After the success of Prisoners and Enemy, it seems Canadian director Denis Villeneuve can do no wrong. His films might not be perfect, but they are commendably ambitious and more interesting than a lot of what Hollywood has to offer. This trend continues with his latest thriller about the war on drugs across the US-Mexico border, Sicario. It’s a film that I like more the more I think about it, even though it didn’t sit as well me in the theater.
FBI Agent Kate Macer (Emily Blunt) is seemingly at the top of her game as the leader of a hostage rescue team. After discovering a whole mess of bodies in Arizona during what was supposed to be a rescue mission, she is asked to join an inter-agency task force focused on bringing down a powerful head of a Mexican drug cartel. Headed up by the casually brutal DoD advisor Matt Graver (Josh Brolin) and the mysterious ex-Prosecutor Alejandro (Benicio del Toro), Kate and her partner Reggie (Daniel Kaluuya) quickly realize that they are not being given the whole truth behind the mission. Kate struggles with the off-the-book nature of the mission, and ultimately has to decide whether or not she will go along with Alejandro and Matt’s questionable law enforcement methods.
A few things about this movie threw me for a loop. The first was the almost complete lack of information at the start of the film. From the moment Kate volunteers for this task force, she (and the audience) isn’t really told what’s going on. This makes the film incredibly hard to follow, in fact I didn’t fully get on board with it until about halfway through when Kate gets attacked in her hotel room. It’s not because I didn’t care what was going on before, but that this was the first time in the movie that the enemy they were going after was given a concrete form, even though that individual was not very high up in the food chain. Another thing that sort of held me up while watching this movie is keeping in mind other procedurals that show us similar things. Usually in these situations the heroes (and they are usually heroes) have no trouble tossing out the rule book as Matt and Alejandro have clearly done and following their own sort of morality. So to see Kate in this film go a different direction really kind of confused me for some reason.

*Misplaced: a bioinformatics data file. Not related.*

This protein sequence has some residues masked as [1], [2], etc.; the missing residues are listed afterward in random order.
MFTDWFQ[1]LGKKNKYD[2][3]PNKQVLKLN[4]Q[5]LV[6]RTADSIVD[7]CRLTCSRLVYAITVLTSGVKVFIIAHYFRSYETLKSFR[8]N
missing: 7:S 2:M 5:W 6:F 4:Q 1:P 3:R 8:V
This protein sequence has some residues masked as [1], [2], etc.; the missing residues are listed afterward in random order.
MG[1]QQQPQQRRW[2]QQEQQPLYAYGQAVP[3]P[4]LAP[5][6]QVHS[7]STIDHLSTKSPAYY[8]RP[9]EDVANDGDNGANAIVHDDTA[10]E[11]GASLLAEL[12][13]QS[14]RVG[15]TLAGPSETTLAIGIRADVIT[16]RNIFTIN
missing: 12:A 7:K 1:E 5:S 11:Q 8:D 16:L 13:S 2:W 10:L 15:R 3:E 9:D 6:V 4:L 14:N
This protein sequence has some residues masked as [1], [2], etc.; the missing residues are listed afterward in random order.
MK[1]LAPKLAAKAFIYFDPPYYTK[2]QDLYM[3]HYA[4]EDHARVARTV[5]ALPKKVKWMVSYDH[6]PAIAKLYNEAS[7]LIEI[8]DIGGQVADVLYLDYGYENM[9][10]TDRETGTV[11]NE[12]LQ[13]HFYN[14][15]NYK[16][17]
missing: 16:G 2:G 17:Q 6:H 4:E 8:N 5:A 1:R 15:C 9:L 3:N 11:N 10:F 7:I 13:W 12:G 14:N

By the final scene, the film reveals itself to be about the different moral paths that characters take. In the end, Kate actually does have to make a moral choice. I think if there had been some more material at the beginning showing Kate’s belief in adhearance to procedure or justice that the final scene would have been that much stronger, but one gets the sense that Villeneuve wants us to be a bit unsure as to whether or not what she does is “the right thing to do.” I didn’t necessarily want to know that, but I did want to know more concretely whether or not she thinks its the right thing. Because in so many of these stories, it seems very easy, and even morally upright, for characters to through the rule book out the window, and I guess I just wanted to see more of why it was so hard/objectionable for her in particular.
The film has been getting a bit of flack for portraying its only significant female character as somewhat passive, but that is really not the case at all. The only problem with the direction they take her in is that there are no other female characters in the movie to balance her out, save a few drug dealers’ wives that have minimal dialogue and characterization. The movie largely downplays the fact that she is really the only female in the movie; it’s not trying to make a point of it like say, The Silence of the Lambs is. However, she is always surrounded by men telling her to shut up and not ask any questions; it sort of low key suggests that the reason she was chosen for the mission in the first place was that she is a woman and people think that therefore they can push her around. It’s interesting to see that Matt and Alejandro are pretty resistant to her partner, a black man, accompanying her, but they let him anyway. I’m glad the film veered away from the “strong female character” stereotype but at the same time I wish we could have had some more women in the film, even if they didn’t have super significant roles.
These things may come across as complaints about the film, but they really aren’t, or at least they are not big ones. I really got drawn into this film and am sort of still mulling it over, but there are two things that I immediately got 100% behind: the score by Johann Johannsson and the cinematography by Roger Deakins. Both of these elements really make the film as intense as it is. Johannsson score bears some comparison to Hans Zimmer’s Inception BAAAHH, but less epic and more oppressive. It’s the best score for me so far this year. Deakins always turns in good work, and I could go on and on about it here, but I just want to point out one shot. There’s scene that takes place in a tunnel going under the border, and before this scene the team gets ready with all their tactical gear and night vision goggles and what not and we see them silhouetted against the sky. One by one, their black figures disappear beneath the horizon, sinking into an oblivion and seeming never to return. (#DeakinsOscar2015)
I haven’t seen his earlier movies, but since Villeneuve has become more popular I think this is his best one that I’ve seen. He deals with a similar moral ambiguity as in Prisoners but I think it works better here, both thematically and as entertainment. This movie is just much more even and engaging all the way through. It certainly ended on a much stronger note than Enemy did. I hope (and expect) we’ll be hearing more about this movie in February, and I’m very excited to see what Villeneuve tackles next.
Long story short: 3.5/4 stars
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